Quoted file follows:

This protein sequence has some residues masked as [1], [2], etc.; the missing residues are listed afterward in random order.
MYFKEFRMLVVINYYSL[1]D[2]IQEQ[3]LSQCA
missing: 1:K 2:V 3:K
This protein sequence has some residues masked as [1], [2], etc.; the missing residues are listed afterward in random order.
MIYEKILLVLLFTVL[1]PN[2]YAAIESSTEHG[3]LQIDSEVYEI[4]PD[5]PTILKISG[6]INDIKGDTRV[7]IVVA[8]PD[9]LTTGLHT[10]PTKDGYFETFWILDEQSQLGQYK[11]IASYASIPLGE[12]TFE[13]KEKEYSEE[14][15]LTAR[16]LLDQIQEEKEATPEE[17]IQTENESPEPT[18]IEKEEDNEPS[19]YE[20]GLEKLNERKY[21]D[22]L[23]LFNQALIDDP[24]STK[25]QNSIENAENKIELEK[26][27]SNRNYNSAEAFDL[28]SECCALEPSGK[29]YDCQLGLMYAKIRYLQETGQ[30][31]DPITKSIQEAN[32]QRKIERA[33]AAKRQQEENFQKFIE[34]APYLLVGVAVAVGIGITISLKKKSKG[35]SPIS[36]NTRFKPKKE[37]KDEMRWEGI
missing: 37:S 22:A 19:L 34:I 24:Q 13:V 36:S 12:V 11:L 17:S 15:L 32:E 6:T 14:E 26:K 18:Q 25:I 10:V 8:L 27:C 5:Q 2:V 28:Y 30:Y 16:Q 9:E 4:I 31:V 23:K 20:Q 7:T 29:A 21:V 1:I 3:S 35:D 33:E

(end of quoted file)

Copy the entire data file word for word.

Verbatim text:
This protein sequence has some residues masked as [1], [2], etc.; the missing residues are listed afterward in random order.
MYFKEFRMLVVINYYSL[1]D[2]IQEQ[3]LSQCA
missing: 1:K 2:V 3:K
This protein sequence has some residues masked as [1], [2], etc.; the missing residues are listed afterward in random order.
MIYEKILLVLLFTVL[1]PN[2]YAAIESSTEHG[3]LQIDSEVYEI[4]PD[5]PTILKISG[6]INDIKGDTRV[7]IVVA[8]PD[9]LTTGLHT[10]PTKDGYFETFWILDEQSQLGQYK[11]IASYASIPLGE[12]TFE[13]KEKEYSEE[14][15]LTAR[16]LLDQIQEEKEATPEE[17]IQTENESPEPT[18]IEKEEDNEPS[19]YE[20]GLEKLNERKY[21]D[22]L[23]LFNQALIDDP[24]STK[25]QNSIENAENKIELEK[26][27]SNRNYNSAEAFDL[28]SECCALEPSGK[29]YDCQLGLMYAKIRYLQETGQ[30][31]DPITKSIQEAN[32]QRKIERA[33]AAKRQQEENFQKFIE[34]APYLLVGVAVAVGIGITISLKKKSKG[35]SPIS[36]NTRFKPKKE[37]KDEMRWEGI
missing: 37:S 22:A 19:L 34:I 24:Q 13:V 36:S 12:V 11:L 17:S 15:L 32:E 6:T 14:E 26:K 18:Q 25:I 10:V 8:L 27:C 5:Q 2:V 28:Y 30:Y 16:Q 9:E 4:I 31:V 23:K 20:Q 7:T 29:A 21:V 1:I 3:S 35:D 33:E